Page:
At what point do you give up on a player? This should be a rational process but I think most often it isn't. Ideally it should only be when a player's performance falls below a certain statistical threshold, with sample size being a huge component of this. But it doesn't work that way for most people. Maybe it comes in a moment, a flash of lightning that illuminates everything, all the past failures. Maybe one day you just wake up and know that a player isn't going to make it. I'm not sure, but most of us watch these games with emotion ( else why watch them? ) and we react with emotion, so it is very likely that the act of giving up on a player will have a large emotional component.
I am certain that if I was a Snakes fan I would have given up on Chris Young by now. I am not a person overflowing with sympathy and kindness, especially for Snakes players, but still I can only find what has happened with Chris Young depressing and sad. I guess they really thought they had a good player there. Power, speed --- he had it all, everything but the ability to consistently get on base. I was always skeptical of Young's future prospects for that reason, even when he hit the 30 home runs. So many strikeouts. But Matt Kemp strikes out a lot, and he's not doing too poorly. It's crazy to think of now but there was a time when you could make a passable argument that Young was just as good as Kemp. Now they're at opposite ends of the center field rankings. And if we're talking about striking out too much what about Mark Reynolds? He strikes out more than anyone and he's become an elite hitter. I would have gone broke with both my knees broken by a loan shark if I had bet on what kind of player Mark Reynolds would turn out to be. It's not just the strikeouts. I don't know what it is.
At what point to we give up on Chad Billingsley? My answer is 2011 at the earliest. Late 2011. Funny thing about that question is that a lot of people won't understand asking it for entirely opposing reasons. For some even asking the question is an emotional overreaction to a few bad starts, a rough stretch in which Billingsley has pitched a little hurt, a little unlucky. I find this perspective utterly convincing, in a top-brain way, but not in a hind-brain way. Fair or not, the seed has been planted now, but more on that later. For other people, the question is unnecessary because they have already given up on Chad Billingsley. I have to admit that I don't find this persuasive at all, not even in an emotional way. Perhaps I overestimate the number of people who have given up on him. But it's out there. His performances against the Phillies in the playoffs last year is proof. His latter-half slide this year is proof. His demeanor is proof. So much proof, all of it poof. Air and heat and impatience. I'm guilty of talking about Billingsley in terms of whether he is an ace or not, but I don't use it as a bludgeon against him the way other do. He's not an ace! Justification: he's not clutch like Hamels. Implication: he's a failure. What a lot of nonsense.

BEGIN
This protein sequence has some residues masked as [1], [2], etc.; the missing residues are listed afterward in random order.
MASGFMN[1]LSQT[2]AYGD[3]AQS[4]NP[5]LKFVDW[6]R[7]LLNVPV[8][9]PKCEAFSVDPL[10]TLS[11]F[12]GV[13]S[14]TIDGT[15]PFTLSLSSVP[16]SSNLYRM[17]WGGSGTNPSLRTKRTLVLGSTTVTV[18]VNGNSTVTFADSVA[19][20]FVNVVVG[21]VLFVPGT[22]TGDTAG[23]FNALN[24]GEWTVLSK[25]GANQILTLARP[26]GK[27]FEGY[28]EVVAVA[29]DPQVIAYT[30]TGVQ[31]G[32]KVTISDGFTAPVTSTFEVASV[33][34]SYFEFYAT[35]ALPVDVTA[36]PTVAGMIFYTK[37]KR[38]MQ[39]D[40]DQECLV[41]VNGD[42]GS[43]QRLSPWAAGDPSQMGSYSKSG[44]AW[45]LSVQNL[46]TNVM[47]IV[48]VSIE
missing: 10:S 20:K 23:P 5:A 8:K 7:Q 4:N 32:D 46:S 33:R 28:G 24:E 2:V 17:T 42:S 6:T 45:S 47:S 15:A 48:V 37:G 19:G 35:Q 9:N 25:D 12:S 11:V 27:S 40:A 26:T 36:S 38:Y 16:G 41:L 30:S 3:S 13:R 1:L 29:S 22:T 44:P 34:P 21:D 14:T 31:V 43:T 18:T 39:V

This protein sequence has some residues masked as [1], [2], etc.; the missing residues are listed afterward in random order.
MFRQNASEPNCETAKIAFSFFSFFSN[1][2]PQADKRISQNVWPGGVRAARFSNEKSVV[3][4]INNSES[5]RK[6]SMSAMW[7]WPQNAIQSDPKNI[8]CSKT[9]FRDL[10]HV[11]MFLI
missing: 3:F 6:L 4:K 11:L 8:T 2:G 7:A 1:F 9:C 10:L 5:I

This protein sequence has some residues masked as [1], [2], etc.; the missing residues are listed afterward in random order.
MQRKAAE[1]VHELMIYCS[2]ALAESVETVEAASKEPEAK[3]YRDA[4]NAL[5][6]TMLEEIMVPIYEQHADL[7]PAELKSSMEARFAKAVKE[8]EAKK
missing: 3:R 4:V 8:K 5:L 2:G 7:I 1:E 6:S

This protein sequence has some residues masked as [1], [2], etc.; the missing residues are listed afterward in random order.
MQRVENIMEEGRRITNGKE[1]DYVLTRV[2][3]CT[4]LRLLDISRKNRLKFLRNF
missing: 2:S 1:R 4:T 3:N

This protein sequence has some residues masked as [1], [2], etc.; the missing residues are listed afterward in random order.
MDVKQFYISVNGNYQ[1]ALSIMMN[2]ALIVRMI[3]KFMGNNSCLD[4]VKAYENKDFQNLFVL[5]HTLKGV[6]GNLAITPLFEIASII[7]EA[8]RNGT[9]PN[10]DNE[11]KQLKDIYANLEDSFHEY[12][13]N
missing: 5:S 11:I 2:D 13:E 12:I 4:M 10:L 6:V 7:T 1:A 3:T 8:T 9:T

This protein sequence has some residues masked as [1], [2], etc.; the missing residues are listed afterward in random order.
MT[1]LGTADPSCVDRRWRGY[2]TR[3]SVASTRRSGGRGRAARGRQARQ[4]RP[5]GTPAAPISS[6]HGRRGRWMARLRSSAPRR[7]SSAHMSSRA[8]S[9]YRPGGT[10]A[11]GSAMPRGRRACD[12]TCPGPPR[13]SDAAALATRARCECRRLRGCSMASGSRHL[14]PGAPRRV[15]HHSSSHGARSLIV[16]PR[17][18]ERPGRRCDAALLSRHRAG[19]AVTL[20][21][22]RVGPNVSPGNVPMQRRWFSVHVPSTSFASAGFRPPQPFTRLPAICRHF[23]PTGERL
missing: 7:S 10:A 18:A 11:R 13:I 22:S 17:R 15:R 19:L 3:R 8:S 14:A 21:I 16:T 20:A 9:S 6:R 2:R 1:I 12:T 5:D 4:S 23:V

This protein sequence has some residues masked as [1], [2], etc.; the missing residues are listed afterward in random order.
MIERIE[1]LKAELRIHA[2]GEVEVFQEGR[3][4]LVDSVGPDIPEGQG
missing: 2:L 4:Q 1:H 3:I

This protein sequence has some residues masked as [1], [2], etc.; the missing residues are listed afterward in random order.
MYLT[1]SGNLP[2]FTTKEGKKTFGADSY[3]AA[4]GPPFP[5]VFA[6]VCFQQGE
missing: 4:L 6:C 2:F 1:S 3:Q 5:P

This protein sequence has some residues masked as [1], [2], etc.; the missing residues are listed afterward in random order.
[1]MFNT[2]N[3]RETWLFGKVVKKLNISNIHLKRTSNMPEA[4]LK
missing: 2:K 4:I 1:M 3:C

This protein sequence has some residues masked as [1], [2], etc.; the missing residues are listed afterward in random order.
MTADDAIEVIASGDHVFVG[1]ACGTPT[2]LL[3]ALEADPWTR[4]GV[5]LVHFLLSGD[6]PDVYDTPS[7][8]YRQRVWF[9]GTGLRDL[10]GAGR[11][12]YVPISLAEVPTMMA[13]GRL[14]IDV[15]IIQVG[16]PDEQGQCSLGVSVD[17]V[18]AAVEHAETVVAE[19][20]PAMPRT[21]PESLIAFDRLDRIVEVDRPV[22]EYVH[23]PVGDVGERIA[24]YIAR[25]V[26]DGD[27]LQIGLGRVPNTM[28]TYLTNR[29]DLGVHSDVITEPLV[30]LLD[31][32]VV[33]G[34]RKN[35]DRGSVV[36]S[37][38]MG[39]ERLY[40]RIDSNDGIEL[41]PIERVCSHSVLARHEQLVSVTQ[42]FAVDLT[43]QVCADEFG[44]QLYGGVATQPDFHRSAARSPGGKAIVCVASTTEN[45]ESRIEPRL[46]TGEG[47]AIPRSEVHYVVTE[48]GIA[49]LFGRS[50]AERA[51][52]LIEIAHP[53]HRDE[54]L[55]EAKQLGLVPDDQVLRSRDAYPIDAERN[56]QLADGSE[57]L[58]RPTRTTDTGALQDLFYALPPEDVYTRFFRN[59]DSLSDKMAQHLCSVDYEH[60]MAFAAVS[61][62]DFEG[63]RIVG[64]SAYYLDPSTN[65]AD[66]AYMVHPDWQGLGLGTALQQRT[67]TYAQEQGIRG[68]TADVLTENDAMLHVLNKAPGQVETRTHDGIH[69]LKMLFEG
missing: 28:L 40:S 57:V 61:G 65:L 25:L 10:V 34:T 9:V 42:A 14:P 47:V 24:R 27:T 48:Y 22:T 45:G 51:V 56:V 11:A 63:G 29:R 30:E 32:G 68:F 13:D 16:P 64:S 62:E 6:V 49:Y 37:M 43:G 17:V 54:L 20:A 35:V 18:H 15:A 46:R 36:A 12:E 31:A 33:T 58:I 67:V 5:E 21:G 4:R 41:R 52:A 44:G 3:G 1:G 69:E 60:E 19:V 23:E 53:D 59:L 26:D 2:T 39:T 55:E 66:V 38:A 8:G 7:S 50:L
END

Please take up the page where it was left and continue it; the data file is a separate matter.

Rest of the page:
But the seed has been planted. The seed of failure. I'm asking the question now. I wonder if Billingsley will indeed turn out as good as we thought he would be. He's not as far as Loney is down that path, but it's started. I feel like we're past the point where you can say it's just the typical struggles of a young player. It's more like the typical struggles of a starting pitcher now. And if he ends this year well and then pitches well next year that's all it will be. But if he keeps struggling, now and in the future, then this will be the beginning of his transformation into Brett Tomko. Now there's a despressing thought. Good thing it probably won't happen.
There is one other thing in all this, probably the most important. What about Chad himself? Has the question occurred to him? I hope not. Probably not. Most ballplayers are pretty delusional about their own abilities, if their quotes are anything to go by. The Tomkos and Hendricksons of the world are always one mechanical adjustment away from suddenly being the good pitchers they really are. But still, the failure has to eat at you eventually. Billingsley has to deal with start after start running into trouble in the fifth or sixth inning. A fast start in a game doesn't mean anything later on, and he has to know that. He has a really tough job, and most of it is mental.
Game 134 Unfair Loss Shares ( Dodgers )
Billingsley -- 1
Kemp -- 1
Loney -- 1
Game 134 Unfair Win Shares ( Snakes )
Scherzer -- 2
Allen -- 1